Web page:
Home network

15 Dec 2021

Since we purchased our new house in 2015, I’ve slowly been building up the home network and the components in it. Until this earlier month, majority of my network was run by Google Wifi and for the most part, it worked great. Unfortunately, between Google making some product changes which I didn’t really agree with and the more complex configuration, I outgrew it. Google Wifi is still my recommendation to family and friends who want a simple yet pretty powerful mesh and router combo.

Now, we’re a part of the Ubiquiti cult family.

Initially I wasn’t going to go all in on their gear due to the extra cost, however, after discovering how well it all integrated together, I was sold. I’m a sucker for when things Just Work™. Along side this, the other selling point was how well the UI/console makes some very complex topics straight forward to understand and use. As a bonus, you can SSH into the Ubiquiti hardware if you need to pull logs or do something complex the UI doesn’t expose.

House is wired with cat6 cable

The sweatiest portion of the upgrade; getting into my roof and running cat6 cable everywhere. Unless you have a need (like I did) I wouldn’t be too phased if you already have wired cat5e. It will work almost as well for most connections.

Wireless Access points

in-wall ap

I opted for a mix of Ubiquiti in wall and in wall HDs depending on the need for wired connections in most rooms. For instance, my lounge room doesn’t have any wired connections so a regular is fine there however my office has a HD to connect up to 4 other wired connections if needed.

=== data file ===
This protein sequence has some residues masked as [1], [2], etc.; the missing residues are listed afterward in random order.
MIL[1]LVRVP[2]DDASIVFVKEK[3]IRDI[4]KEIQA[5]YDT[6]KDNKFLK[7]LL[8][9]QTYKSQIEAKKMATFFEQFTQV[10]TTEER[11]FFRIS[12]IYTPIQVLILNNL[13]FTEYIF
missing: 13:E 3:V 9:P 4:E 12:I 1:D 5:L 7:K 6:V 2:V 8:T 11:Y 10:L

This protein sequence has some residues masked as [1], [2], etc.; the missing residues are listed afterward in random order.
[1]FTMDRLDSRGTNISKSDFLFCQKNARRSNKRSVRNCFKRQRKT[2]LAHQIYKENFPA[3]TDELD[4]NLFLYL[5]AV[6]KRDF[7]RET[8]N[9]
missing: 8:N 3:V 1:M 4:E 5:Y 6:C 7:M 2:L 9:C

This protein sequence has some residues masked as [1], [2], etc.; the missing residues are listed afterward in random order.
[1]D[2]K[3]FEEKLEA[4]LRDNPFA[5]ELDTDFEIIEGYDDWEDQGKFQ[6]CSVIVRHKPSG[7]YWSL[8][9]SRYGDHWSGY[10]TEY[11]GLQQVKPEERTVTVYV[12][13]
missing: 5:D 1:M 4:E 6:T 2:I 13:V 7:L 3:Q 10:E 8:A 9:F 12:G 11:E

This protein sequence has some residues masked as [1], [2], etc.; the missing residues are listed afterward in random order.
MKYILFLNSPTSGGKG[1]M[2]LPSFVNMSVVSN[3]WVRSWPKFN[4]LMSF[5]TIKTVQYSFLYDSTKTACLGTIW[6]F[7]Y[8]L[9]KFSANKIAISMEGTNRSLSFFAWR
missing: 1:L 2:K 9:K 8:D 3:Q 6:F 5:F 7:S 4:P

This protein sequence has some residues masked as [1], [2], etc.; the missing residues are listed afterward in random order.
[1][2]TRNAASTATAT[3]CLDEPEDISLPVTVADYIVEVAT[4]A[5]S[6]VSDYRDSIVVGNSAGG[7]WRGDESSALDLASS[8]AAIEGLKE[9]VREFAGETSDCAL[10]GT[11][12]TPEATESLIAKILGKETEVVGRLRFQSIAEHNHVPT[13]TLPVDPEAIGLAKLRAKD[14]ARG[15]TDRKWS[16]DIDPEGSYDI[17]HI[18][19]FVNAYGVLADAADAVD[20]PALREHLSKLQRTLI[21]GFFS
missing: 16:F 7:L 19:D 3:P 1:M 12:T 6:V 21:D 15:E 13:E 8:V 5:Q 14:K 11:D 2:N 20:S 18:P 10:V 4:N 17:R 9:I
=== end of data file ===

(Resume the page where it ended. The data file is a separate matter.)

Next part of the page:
18U rack enclosure on casters

I purchased this quite early on and was glad I opted for the slightly larger unit given some of my tech wasn’t initially rack mounted and took up a bit more room. Nothing too fancy here but it keeps all my hardware less dusty and cooler than sitting on top of one another in a cupboard somewhere.

Keystone patch panel


Truly a MVP for the revamp. While looking at patch panels, I stumbled upon a video that showed a modular (or keystone) patch panel and I was instantly hooked. Unlike other types, this doesn’t require punching down the cables and instead, uses existing keystone connections to mount into the patch panel. This also means if I ever want to put a RJ11, HDMI or any other keystone connection into the unit, I’m not going to have to install a different blanking or vent plate to support it.

Ubiquiti Dream Machine Pro


Probably the most expensive part of the build and definitely the most exciting. I had been eyeing off the regular UDM for the better portion of 6 months after my Google Wifi configuration started to have issues with IPv6 and I wanted to replace it. Lots of people I spoke to loved their UDM however a couple mentioned they had random hardware issues that required a replacement unit. I nearly pulled the trigger on getting on until Ubiquiti announced a V2 model would be replacing it in the near-ish future. I decided to hold off until that was released but in the meantime, I managed to find a UDM pro locally for a bargain and couldn’t resist. Despite the UDM pro SE being available, the differences are negliable for my intended use so I didn’t bother with the “upgraded” version.

My configuration is primarily managed using Terraform and the Unifi Terraform Provider but in a nutshell, it looks like this.

  • Multiple LANs for devices based on their usage and what their intended network profile is. I.e. NAS dedicated LAN and can only connect to backup targets, IoT LAN for things like Roomba which cannot connect to the internet without manually adding a rule for it, Guest LAN to keep people off the internal devices like my NAS or computers.
  • VPN configuration on a single LAN for easy swapping or testing. This is still in the early days of use but it allows me to quickly jump onto a Wireguard VPN connection without any additional setup on the device.